Liszt incorporated his virtuosic skill into his compositions in celebrated ways. The third of the “Three Concert Études” is in D flat major, and is usually known as Un sospiro (Italian for “A sigh”). However, it is likely that the title did not originate with Liszt. Although there is no evidence that he actively attempted to remove the subtitle, none of the editions or subsequent printings of the “Three Concert Études” published by Kistner during Liszt’s lifetime used them; he simply ignored such subtitles in later years, always referring to the piece by key only.

The étude is a study in crossing hands, playing a simple melody with alternating hands, and arpeggios. It is also a study in the way hands should affect the melody with its many accentuations, or phrasing with alternating hands. The melody is quite dramatic, almost Impressionistic, radically changing in dynamics at times, and has inspired many listeners. The étude has been considered by many pianists as one of the most beautiful piano pieces ever composed, Liszt kept the ètude in his repertoire until his final years.

Un sospiro consists of a flowing background superimposed by a simple melody written in the third staff. This third staff—an additional treble staff—is written with the direction to the performer that notes with the stem up are for the right hand and notes with the stem down are for the left hand. The background alternates between the left and right hands in such a way that for most of the piece, while the left hand is playing the harmony, the right hand is playing the melody, with the left hand crossing over the right as it continues the melody for a short while before regressing again. There are also small cadenza sections requiring delicate finger work throughout the middle section of the piece.

Towards the end, after the main climax of the piece, both hands are needed to cross in an even more complex pattern. Since there are so many notes to be played rapidly and they are too far away from other clusters of notes that must be played as well, the hands are required to cross multiple times to reach dramatic notes near the end of the piece on the last page. Here is a video so that you can see the technique. This is a rare case where seeing the performer can help, although many of the performers (I’m thinking of Lang Lang) rather go over the top with their elaborate hand gestures and facial contortions – maybe in the spirit of Liszt himself?

In later life Liszt refused to play his Hungarian Rhapsody no.2 because he felt it had been destroyed by its own immense popularity. It is still arguably his best known work, largely because of its use in cartoons as well as film scores. Here is an instructive compilation of its use in a number of cartoons.

Such usage makes it impossible for me to listen to the piece any more without thinking of outrageous antics.

For a recipe to celebrate Liszt I have chosen a famous Hungarian dish, Palóc soup, which combines the savors of dill and paprika in a sour-ish broth. For choice of paprika I suggest you consult this post:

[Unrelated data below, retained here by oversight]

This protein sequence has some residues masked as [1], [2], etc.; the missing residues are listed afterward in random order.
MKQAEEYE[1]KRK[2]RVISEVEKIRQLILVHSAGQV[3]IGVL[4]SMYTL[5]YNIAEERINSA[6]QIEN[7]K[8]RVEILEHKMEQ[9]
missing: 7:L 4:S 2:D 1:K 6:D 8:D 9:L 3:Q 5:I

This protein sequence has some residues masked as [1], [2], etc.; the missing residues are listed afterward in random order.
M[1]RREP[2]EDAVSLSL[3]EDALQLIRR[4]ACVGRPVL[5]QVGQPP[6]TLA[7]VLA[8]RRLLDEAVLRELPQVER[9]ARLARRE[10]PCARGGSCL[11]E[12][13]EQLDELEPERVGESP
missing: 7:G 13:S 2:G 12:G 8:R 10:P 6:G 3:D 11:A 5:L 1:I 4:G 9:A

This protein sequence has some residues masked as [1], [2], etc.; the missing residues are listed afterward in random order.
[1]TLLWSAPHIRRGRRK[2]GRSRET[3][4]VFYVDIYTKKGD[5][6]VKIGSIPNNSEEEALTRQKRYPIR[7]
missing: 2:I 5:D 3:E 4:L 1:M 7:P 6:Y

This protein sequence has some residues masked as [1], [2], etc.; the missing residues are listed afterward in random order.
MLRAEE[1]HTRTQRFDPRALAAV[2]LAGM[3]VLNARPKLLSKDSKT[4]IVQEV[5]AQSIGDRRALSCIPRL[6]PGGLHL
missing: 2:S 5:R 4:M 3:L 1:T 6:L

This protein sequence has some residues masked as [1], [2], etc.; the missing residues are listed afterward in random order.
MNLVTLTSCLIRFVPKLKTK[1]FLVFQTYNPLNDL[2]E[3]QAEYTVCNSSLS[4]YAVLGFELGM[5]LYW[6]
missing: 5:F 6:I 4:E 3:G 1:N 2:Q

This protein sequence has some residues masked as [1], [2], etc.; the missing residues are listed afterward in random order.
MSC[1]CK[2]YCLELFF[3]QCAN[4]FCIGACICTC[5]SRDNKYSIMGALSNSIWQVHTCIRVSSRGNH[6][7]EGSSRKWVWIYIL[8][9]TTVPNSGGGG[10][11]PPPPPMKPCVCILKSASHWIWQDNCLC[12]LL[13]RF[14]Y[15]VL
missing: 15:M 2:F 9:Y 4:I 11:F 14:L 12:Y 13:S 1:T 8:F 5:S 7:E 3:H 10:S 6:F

The exact history of the soup is not known, however, there are several legends surrounding its origins. The most prominent is the soup having been created by János Gundel, for a restaurant opening event, where well-known writer Kálmán Mikszáth was invited to. Gundel named the soup after Mikszáth’s nickname, “the greatest of Palóc people”. Elek Magyar’scookbook, Az ínyesmester szakácskönyve recalls the soup being created for a food contest, where the jury liked it so much they ate two bowls of it.


You can find a good recipe here:


I have modified it a little. I note when I read the Hungarian ingredient list that “liszt” means “flour” in Hungarian !! A fiendishly difficult language. Ignore the historical notes in the header. It is customary to cook the beans separately and then add them. Hence you can use frozen if you wish.

Palóc Soup


800g of beef shank, bone in, or mutton shank, chopped in pieces
lard or vegetable oil
½ kg cooked or frozen green beans
2-3 tsp ground cumin
freshly ground black pepper and salt to taste
4 bay leaves
2 medium onions (1 white, 1 red), peeled and diced
6 medium potatoes, peeled and diced
200 ml sour cream
1 tbsp flour
1 tbsp paprika
4 garlic cloves, peeled and minced
dill leaves
light stock


Heat the lard or oil in a heavy soup pot over medium-high heat and sauté the onions until translucent. Add the meat and sauté a few minutes longer.

Cover the meat with light stock and add the garlic, cumin, paprika, bay leaves, and salt and pepper to taste.

Simmer until the meat is tender.

Top up the stock so that you have plenty of soup and add the potatoes. When the potatoes are cooked to your liking, add the green beans (defrosted if frozen).

Mix the flour with a little cold water to make a lump free slurry. Then mix in the sour cream. Add to the soup and stir until it is thickened.

Serve in deep bowls, garnished with dill, and crusty bread.